Anglicans launch rescue bid England’s most beautiful cathedrals of the battle a financial crisis

The Church of England has launched an investigation into the execution of the cathedrals, such as the financial crises, threaten the future of some of the most beloved buildings.

As Christians prepare to mark the Holy Week and Easter Sunday, the Anglican leaders have become increasingly concerned about the reports of the staff was dismissed, the heavy accumulated debts and the goods sold out.

On Monday the church announced the 12 members of a working group ordered by the archbishops of Canterbury and York, Justin Welby and John Sentamu, to look at the way in which cathedrals are governed, their responsibilities and how financial decisions are made. The working group will include financial specialists and other experts, and will be presided over by the bishop of Stepney, Adrian Newman, the dean of York, the Rev Vivienne Faull, in quality of vice-president.

The investigation was prompted by a recent report on the financial problems at Peterborough cathedral, where the difficulties had led to the departure of the dean and the risk that the church may not be able to pay the staff their salaries. A loan from the Church Commissioners helped to deal with the immediate deficit to the 12th century former Benedictine abbey, the custody of Catherine of Aragon the tomb, but that 12 staff were made redundant.

The ratio of Peterborough by his bishop Donald Allister, has warned that the situation was so serious that he has shown us the framework of governance for the Anglican cathedrals, which allows them to be independent, could cause “serious risks to the reputation of the whole church”. He said Peterborough had complied with the 1999 Cathedrals Measure, which governs their execution, but the control and protection as the regulations were “clearly insufficient to avoid the problems that have occurred”.

Guildford cathedral. Development plans of the houses of surplus land have failed. Photograph: Loop Images/uig via Getty Images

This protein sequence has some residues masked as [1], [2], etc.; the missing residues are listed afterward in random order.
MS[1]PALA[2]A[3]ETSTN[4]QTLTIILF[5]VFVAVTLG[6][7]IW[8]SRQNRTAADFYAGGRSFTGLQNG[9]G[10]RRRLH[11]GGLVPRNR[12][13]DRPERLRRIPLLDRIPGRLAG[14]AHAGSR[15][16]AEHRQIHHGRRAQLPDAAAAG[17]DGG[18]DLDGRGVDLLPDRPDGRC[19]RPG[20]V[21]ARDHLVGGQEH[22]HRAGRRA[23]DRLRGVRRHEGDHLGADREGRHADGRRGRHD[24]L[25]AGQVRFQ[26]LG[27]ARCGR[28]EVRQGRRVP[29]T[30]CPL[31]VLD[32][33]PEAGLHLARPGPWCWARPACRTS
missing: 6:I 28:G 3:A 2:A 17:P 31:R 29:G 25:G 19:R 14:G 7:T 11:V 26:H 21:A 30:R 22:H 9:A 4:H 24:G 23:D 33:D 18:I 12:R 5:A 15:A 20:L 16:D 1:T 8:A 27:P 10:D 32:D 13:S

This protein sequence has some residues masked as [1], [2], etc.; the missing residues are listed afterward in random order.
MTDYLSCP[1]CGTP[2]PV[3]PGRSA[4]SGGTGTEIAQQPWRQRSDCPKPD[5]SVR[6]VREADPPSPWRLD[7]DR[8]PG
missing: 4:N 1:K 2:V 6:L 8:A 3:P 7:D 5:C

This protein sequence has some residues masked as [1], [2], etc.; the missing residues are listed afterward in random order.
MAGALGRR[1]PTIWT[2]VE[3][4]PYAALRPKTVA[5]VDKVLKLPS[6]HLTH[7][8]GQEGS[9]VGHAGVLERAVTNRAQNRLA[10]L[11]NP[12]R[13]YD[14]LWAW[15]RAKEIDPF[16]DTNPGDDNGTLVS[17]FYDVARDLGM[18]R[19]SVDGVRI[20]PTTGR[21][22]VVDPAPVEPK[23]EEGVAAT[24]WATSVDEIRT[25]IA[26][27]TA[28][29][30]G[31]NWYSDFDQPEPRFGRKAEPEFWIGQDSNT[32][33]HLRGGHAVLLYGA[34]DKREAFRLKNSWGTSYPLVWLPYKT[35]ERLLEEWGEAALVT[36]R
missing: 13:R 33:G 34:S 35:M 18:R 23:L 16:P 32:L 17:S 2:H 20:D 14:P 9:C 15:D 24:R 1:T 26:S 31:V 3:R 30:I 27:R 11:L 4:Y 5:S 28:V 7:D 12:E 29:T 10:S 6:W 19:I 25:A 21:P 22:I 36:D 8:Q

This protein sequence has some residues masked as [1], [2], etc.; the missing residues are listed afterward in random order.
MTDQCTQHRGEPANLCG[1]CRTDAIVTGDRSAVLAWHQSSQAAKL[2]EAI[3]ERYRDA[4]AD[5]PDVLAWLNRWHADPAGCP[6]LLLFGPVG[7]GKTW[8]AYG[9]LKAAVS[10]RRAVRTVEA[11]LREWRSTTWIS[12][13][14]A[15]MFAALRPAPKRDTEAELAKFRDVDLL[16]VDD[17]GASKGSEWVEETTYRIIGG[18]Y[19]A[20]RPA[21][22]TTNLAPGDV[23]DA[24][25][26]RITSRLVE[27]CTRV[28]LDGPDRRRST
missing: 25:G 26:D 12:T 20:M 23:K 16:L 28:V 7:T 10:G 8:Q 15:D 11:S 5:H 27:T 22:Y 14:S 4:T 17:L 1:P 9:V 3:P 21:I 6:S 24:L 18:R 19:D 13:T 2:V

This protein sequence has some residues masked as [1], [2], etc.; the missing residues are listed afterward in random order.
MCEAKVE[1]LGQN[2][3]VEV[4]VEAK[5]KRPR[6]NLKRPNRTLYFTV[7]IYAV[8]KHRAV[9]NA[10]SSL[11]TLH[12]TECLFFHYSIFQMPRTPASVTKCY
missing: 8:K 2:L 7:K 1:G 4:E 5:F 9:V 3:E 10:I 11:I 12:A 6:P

Peterborough is not alone. Among the other cathedrals in difficulty are:

■ Exeter, where the principal was accused of financial mismanagement by the bishop, the Rt Rev Robert Atwell. It is spoken of redundancies of staff and the cathedral faces a predicted deficit of € 175,000 after a failed £8.7 m plan to restore the Roman baths on the site.

■ Guildford, Surrey, where the plans for the construction of houses in excess of the church of the earth that would have raised a £10m fund have been thrown out by the council. The cathedral is losing £100,000 a year.

■ Durham, which has an annual deficit of £500,000. Its annual report says it faces “continued pressure on traditional revenues (rents, income, dividends)”. Income from “new commercial activities is increasing, but not at a fast enough rate to cover our costs of management”.

■ Ripon, which is running a deficit of £40,000 on revenue of £1.34 m, although it has cut the deficit by £250,000 five years ago.

Under the Cathedrals Measure, which will be discussed by the working group, every cathedral is managed by a dean and chapter, is governed by a board of lay people, which meets twice a year to advise the chapter and college of canons. Both the latter can see the accounts. The local bishop acts as a regulator. According to Newman, the working group chairman: “it is time to look at these measures and ask if they are suitable for the purpose. The buildings themselves are a huge problem. You can see a cathedral such as an albatross, but they are also our best resources. But the cathedral of the ministry is challenging and this has become more acute.”